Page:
# both horizontal and vertical symmetry
    if (vertical & horizontal) {
      return(c(vertical = c(.sym(img, color=TRUE, ...)),
               horizontal = .sym(rotate90(img), color=TRUE, ...)))
    }
  } else {
    # grayscale image
    #
    # only vertical symmetry
    if (!horizontal) {
      return(c(vertical = .sym(img, color=FALSE, ...)))
    }
    # only horizontal symmetry
    if (!vertical) {
      return(c(horizontal = .sym(rotate90(img), color=FALSE, ...)))
    }
    # both horizontal and vertical symmetry
    if (vertical & horizontal) {
      return(c(vertical = c(.sym(img, color=FALSE, ...)),
               horizontal = .sym(rotate90(img), color=FALSE, ...)))
    }
  }
}

#' .sym
#'
#' Calculates the mirror symmetry of an
#' image by correlating image halves.
#'
#' @param img A matrix of numeric values or integer values.
#' @param color logical. Color image?
#' @param per_channel logical. Channel-wise maximum symmetry?
#' @param shift_range numeric. Percentage of axis shift.
#'
#' @return one numeric value as the symmetry
#' @keywords internal
.sym <- function(img, color, per_channel = TRUE, shift_range = 0.05) {

  # image dimensions
  # imgH <- dim(img)[1] # image height
  imgW <- dim(img)[2] # image width

  # symmetry will be computed around the respective centerline
  #
  # symmetry shift range (default: 5%)
  xrange <- 0:floor(imgW * shift_range)

  if (color == FALSE) {
    # grayscale image
    #
    # find symmetries
    return(max(.shift_axis(img, imgW, xrange)))
  } else {
    # colored image
    redChannel <- img[, , 1]
    greenChannel <- img[, , 2]
    blueChannel <- img[, , 3]

    #
    if (per_channel) {
      return(#
        0.2989 * max(.shift_axis(redChannel, imgW, xrange)) +
          0.5870 * max(.shift_axis(greenChannel, imgW, xrange)) +
          0.1140 * max(.shift_axis(blueChannel, imgW, xrange))
      )
    } else {
      return(#
        max(#
          0.2989 * .shift_axis(redChannel, imgW, xrange) +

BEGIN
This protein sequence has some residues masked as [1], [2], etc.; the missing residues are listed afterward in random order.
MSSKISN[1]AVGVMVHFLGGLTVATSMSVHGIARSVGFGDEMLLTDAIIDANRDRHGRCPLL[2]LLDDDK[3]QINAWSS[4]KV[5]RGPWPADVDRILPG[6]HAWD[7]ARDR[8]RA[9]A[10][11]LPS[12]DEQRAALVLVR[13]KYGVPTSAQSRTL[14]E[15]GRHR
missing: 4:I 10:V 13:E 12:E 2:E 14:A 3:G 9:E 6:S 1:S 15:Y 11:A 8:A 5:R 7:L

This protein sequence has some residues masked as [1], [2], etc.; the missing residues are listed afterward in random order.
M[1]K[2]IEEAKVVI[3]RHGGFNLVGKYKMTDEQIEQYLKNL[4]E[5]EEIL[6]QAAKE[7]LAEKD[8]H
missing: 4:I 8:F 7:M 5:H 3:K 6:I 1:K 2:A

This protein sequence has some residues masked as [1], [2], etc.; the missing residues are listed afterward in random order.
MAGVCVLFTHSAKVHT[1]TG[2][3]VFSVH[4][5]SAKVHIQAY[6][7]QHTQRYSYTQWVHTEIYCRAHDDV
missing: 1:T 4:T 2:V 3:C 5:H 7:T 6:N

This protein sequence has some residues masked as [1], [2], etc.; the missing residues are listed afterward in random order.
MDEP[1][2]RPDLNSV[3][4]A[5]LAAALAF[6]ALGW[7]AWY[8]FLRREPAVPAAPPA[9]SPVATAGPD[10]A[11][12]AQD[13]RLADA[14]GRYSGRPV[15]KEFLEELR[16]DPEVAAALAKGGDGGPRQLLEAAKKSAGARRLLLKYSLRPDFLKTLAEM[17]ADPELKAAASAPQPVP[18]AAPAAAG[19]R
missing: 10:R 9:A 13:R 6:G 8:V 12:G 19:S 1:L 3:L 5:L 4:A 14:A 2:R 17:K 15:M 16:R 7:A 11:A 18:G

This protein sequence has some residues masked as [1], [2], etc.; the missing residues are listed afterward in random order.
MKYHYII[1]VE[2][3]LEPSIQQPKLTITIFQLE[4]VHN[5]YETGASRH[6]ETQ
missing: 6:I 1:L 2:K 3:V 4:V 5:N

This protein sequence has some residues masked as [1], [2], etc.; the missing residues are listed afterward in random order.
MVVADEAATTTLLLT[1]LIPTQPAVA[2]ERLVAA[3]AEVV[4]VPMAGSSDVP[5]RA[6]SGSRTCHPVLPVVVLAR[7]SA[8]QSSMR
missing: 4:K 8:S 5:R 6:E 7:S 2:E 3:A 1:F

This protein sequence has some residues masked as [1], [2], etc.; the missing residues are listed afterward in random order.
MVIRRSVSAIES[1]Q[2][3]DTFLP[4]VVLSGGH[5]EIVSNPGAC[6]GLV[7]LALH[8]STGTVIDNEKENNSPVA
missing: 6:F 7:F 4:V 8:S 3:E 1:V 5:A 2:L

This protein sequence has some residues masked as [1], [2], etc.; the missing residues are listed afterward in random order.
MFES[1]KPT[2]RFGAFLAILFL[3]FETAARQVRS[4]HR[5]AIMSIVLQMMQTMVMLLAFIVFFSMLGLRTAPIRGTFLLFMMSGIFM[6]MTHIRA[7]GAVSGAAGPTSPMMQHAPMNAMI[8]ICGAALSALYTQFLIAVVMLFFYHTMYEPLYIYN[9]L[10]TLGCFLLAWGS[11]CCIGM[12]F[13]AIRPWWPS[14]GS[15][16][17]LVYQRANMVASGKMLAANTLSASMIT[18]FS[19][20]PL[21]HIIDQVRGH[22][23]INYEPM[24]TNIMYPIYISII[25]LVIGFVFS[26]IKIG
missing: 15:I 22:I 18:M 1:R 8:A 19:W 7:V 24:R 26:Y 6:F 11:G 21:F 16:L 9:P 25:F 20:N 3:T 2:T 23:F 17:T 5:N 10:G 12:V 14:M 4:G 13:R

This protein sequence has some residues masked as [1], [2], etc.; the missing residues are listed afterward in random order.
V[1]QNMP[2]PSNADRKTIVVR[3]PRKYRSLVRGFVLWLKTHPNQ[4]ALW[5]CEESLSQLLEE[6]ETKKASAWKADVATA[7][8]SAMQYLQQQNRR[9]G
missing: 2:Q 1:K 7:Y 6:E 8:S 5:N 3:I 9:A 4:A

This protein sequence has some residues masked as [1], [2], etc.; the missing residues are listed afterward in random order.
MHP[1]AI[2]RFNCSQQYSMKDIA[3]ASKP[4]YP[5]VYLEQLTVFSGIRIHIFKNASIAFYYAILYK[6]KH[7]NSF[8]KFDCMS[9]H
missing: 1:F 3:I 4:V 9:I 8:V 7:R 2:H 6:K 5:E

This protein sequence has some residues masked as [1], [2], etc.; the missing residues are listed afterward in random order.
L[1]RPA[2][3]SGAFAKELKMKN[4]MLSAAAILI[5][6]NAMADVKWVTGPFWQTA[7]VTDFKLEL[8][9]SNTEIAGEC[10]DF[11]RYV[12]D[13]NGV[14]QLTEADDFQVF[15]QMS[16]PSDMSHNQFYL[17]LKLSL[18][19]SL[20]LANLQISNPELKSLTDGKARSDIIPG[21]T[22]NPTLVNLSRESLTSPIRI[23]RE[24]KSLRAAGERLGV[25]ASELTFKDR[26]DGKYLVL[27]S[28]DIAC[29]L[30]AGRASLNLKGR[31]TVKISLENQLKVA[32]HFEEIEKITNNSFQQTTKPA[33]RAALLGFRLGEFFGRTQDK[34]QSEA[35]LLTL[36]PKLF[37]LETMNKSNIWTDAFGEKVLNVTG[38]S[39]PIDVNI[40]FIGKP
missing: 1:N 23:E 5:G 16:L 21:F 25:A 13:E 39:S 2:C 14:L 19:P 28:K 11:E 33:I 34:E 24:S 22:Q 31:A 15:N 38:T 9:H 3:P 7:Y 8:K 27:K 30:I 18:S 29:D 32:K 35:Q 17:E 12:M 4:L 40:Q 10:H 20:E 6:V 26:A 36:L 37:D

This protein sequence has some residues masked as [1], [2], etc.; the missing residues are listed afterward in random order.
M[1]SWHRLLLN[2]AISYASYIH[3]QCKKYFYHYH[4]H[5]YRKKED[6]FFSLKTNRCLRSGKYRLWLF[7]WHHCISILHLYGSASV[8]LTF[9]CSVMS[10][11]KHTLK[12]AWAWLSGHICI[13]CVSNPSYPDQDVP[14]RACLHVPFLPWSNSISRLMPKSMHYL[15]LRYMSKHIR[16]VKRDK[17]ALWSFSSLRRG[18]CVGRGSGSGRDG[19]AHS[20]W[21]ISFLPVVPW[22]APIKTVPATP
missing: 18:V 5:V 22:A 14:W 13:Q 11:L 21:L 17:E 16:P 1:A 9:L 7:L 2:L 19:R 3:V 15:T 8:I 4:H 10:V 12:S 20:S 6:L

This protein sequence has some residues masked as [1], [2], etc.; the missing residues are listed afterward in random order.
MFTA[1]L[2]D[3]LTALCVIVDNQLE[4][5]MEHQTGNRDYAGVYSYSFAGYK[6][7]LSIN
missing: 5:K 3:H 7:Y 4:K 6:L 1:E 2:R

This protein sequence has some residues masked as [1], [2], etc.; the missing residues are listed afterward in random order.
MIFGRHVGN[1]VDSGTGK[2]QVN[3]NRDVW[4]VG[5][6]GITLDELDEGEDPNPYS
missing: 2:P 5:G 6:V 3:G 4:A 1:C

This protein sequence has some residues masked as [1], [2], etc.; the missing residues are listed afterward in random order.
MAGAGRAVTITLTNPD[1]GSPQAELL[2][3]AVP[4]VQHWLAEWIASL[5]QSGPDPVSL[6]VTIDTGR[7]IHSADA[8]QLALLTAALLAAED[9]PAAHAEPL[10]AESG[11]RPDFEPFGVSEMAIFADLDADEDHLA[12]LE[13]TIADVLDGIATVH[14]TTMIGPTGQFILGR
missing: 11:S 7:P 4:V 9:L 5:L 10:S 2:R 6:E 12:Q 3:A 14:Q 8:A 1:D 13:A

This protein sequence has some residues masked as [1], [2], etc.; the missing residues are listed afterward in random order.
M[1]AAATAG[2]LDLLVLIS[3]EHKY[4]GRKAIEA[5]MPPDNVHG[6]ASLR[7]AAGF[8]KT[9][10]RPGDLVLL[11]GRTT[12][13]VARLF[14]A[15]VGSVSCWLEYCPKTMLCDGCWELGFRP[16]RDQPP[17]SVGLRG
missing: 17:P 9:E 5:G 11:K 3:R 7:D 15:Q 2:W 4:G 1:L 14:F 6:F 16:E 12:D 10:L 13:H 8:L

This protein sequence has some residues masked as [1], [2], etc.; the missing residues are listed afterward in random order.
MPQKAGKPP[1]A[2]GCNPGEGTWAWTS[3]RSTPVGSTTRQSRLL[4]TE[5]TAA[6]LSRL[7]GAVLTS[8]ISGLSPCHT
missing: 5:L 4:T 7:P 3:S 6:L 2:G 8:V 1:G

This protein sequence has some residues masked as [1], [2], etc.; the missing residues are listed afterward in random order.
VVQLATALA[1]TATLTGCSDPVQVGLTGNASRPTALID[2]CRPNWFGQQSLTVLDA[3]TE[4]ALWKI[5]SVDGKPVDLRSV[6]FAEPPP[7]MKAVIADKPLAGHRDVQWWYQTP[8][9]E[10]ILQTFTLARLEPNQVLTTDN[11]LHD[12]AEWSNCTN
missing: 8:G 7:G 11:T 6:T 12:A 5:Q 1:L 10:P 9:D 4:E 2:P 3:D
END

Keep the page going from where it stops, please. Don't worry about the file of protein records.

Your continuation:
0.5870 * .shift_axis(greenChannel, imgW, xrange) +
            0.1140 * .shift_axis(blueChannel, imgW, xrange)
        )
      )
    }
  }
}

#' .shift_axis
#'
#' .shift_axis shifts the mirror axis by xrange and returns
#' the symmetries at each axis position by calling the
#' .sym_mirror function.
#'
#' @param img A matrix of numeric values or integer values.
#' @param imgW Image width (numeric).
#' @param xrange Shift range (numeric vector).
#'
#' @return a vector of mirror symmetry values
#' @keywords internal
.shift_axis <- function(img, imgW, xrange) {
  return(
    c(
      # move axis to the left and compute symmetries
      vapply(xrange, function(x) {.sym_mirror(img[, 1:(imgW - x)])}, numeric(1)),
      # move axis to the right and compute symmetries
      vapply(xrange, function(x) {.sym_mirror(img[, (1 + x):imgW])}, numeric(1))
    )
  )
}



#' .sym_mirror
#'
#' sym_mirror returns the mirror symmetry of a grayscale
#' image matrix. To this end, the left and right image
#' halves are correlated.
#'
#' @param img A matrix of numeric values or integer values.
#'
#' @return a numeric value between 0 and 1
#' @keywords internal
.sym_mirror <- function(img) {
  ## -------------------------------
  ##   (vertical) mirror symmetry
  ## -------------------------------

  # image dimensions
  # imgH <- dim(img)[1] # image height
  imgW <- dim(img)[2] # image width

  if (imgW < 4) stop("Image too small. Try an image with at least 4 pixels in both image dimensions.", call. = FALSE)

  # Cut image into 2 equal pieces (row-wise / vertically,
  # that means across the y axis) with flipped right half.
  # Note: floor and ceiling control for images with a height
  # that is not a multiple of 2; if that's the case, the
  # syntax below just eliminates the most middle row;
  # otherwise, all data points are analyzed.
  stimL <- img[, 1:floor(imgW / 2)]
  stimR <- img[, imgW:(1 + ceiling(imgW / 2))]

  # vectorize matrices
  pixL <- as.vector(stimL)
  pixR <- as.vector(stimR)

  # check whether sd in one of the halves is zero
  if (stats::sd(pixL) == 0) {
    stop("No variation in left image half. Computation not possible.", call. = FALSE)
    # return(NA)
  }
  if (stats::sd(pixR) == 0) {
    stop("No variation in right image half. Computation not possible.", call. = FALSE)
    # return(NA)
  }

  # correlation of image halves
  corrLR <- stats::cor(pixL, pixR)

  # final symmetry: vertical (absolute correlation)
  return(abs(corrLR))
}

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imagefluency documentation built on Jan. 9, 2020, 5:09 p.m.